Immigration reform addresses gay couples’ rights

An immigration reform rally in Los Angeles and more than 40 other locations nationwide on Monday addressed immigration rights for gay couples, although that information didn’t make it into this piece in the LA Times about the event.

And if you want to see the anti-gay marriage crowd’s feigning that civil unions provide all of the benefits of marriage fall away, take a look at this article on Politico about gay partner language when it comes to immigration reform. A bill is being introduced in the US Congress would include the term “permanent partner” to sections of immigration law that pertain to married couples.

All of the right wing’s subterfuge about “civil unions are enough, just don’t call it marriage” flies out the window.

From Politico:

The chasm inside the immigrant rights community has led the United States Conference of Catholic Bishops — a major partner in the drive for expanded immigrant rights — to withdraw its support from a House bill to be filed Thursday that would speed up reunification of immigrants with their families.

Including the same-sex provision in the family reunification bill “would erode the institution of marriage and family by according marriagelike immigration benefits to same-sex relationships, a position that is contrary to the very nature of marriage, which pre-dates the church and the state,” the bishops said in a letter to Rep. Mike Honda (D-Calif.).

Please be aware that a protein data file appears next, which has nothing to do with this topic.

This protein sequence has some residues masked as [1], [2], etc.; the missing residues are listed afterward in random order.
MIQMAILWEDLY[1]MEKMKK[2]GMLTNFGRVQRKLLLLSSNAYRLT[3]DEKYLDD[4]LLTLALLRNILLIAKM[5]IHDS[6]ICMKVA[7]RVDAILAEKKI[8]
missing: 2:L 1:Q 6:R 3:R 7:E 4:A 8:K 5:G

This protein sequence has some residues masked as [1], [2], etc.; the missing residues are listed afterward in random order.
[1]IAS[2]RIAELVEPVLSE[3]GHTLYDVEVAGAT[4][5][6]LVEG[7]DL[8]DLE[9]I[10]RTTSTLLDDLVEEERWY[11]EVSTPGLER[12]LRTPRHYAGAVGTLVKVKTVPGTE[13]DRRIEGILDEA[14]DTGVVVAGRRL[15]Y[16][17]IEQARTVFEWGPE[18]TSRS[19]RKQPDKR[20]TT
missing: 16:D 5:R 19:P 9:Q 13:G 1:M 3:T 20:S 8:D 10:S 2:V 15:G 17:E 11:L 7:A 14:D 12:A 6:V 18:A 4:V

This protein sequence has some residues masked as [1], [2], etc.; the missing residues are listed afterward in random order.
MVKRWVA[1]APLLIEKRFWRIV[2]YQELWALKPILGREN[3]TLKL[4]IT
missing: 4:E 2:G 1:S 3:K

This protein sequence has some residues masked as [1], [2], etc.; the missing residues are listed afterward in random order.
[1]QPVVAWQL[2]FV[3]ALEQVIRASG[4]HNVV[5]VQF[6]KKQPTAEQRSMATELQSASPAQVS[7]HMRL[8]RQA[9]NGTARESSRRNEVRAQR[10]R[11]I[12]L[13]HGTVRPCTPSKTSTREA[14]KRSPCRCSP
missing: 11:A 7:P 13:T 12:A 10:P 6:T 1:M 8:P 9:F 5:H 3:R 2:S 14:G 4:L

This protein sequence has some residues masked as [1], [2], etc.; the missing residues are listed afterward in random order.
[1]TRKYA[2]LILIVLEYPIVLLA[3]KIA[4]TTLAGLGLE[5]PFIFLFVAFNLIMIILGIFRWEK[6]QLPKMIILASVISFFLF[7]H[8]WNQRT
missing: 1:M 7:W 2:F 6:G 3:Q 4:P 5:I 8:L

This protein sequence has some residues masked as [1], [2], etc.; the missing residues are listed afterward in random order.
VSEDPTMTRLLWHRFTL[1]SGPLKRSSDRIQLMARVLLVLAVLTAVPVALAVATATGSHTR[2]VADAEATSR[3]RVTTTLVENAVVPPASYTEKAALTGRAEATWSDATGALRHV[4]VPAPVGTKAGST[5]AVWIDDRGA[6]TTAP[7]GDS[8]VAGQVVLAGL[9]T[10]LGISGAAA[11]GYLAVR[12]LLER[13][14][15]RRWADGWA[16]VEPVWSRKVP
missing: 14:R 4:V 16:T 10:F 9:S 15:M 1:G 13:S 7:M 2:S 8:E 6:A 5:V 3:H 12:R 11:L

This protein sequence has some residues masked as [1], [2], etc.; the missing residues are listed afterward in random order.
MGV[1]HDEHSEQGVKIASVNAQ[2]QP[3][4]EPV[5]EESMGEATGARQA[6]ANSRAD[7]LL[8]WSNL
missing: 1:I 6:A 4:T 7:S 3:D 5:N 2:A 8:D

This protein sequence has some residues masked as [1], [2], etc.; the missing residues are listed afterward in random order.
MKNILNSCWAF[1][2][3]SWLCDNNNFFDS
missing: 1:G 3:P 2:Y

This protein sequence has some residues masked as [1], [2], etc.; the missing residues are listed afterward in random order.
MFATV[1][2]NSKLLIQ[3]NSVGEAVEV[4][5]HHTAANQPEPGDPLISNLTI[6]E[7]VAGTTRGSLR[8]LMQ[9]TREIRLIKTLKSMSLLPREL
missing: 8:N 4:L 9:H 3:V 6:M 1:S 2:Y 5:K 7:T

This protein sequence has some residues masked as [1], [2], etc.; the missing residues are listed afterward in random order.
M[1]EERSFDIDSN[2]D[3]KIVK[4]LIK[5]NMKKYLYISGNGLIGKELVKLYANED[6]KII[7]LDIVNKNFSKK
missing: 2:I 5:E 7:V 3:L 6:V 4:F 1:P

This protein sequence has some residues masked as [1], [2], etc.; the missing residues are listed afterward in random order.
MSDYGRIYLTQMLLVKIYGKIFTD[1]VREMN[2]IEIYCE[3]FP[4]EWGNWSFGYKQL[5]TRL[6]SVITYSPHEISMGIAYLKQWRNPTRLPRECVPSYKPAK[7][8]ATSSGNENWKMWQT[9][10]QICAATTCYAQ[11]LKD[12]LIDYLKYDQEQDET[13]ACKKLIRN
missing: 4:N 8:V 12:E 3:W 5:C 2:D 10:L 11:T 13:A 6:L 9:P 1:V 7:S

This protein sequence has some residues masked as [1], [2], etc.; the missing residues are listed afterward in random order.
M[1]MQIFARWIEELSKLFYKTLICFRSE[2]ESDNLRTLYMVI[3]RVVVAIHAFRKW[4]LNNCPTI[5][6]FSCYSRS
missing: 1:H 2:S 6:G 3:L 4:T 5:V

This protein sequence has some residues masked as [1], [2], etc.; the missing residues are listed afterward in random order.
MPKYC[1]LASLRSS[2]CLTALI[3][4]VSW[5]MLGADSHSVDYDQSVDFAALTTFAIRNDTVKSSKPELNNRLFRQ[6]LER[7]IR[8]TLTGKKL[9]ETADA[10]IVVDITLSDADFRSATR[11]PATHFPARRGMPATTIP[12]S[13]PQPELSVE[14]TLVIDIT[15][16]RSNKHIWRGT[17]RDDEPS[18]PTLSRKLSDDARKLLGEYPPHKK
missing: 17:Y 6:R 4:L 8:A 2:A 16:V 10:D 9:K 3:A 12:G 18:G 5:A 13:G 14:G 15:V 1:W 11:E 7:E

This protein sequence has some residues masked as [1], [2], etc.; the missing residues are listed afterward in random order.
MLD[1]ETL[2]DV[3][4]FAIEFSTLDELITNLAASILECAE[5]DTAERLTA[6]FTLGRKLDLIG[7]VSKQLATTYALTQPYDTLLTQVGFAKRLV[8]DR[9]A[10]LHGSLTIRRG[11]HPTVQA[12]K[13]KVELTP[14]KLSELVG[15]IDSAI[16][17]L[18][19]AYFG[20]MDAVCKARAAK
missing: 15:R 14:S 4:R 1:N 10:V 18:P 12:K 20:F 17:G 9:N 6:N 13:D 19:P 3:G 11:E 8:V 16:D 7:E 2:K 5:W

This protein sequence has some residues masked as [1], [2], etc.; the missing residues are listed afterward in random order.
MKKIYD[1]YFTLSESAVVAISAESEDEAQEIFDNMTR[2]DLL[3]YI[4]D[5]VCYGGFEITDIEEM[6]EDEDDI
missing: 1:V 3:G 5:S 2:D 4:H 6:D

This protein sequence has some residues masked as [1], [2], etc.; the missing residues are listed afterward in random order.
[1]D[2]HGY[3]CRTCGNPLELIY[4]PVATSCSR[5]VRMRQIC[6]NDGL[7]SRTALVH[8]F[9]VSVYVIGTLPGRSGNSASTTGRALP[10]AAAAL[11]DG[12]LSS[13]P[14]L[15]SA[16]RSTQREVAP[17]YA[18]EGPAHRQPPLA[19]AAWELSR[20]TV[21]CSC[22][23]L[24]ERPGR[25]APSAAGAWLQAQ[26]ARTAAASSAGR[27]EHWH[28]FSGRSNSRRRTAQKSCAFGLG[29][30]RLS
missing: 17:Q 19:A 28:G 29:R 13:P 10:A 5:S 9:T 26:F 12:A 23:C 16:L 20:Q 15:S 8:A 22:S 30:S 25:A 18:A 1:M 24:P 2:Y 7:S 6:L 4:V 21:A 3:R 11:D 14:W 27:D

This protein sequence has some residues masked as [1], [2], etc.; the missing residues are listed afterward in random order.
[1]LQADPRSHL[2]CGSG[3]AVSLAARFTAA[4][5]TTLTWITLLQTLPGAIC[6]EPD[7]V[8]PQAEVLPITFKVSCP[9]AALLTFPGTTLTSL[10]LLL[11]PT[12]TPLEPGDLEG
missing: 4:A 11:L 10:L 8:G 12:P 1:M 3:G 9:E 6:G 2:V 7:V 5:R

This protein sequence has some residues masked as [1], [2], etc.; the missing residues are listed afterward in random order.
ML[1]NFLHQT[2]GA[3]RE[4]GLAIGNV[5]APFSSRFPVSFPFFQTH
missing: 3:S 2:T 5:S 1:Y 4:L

“The last thing the immigration debate needs is another politically divisive issue,” said Kevin Appleby, the bishops’ director of migration and refugee policy.

Another major ally, the Rev. Samuel Rodriguez, head of the National Hispanic Christian Leadership Conference, called the efforts to slip gay rights into the immigration debate a “slap in the face to those of us who have fought for years for immigration reform.”

Honda represents California’s 15th congressional district in Santa Clara County, the location of Cupertino, Apple Computer’s headquarters city. He’s been a long time advocate for the gay/bi/trans community.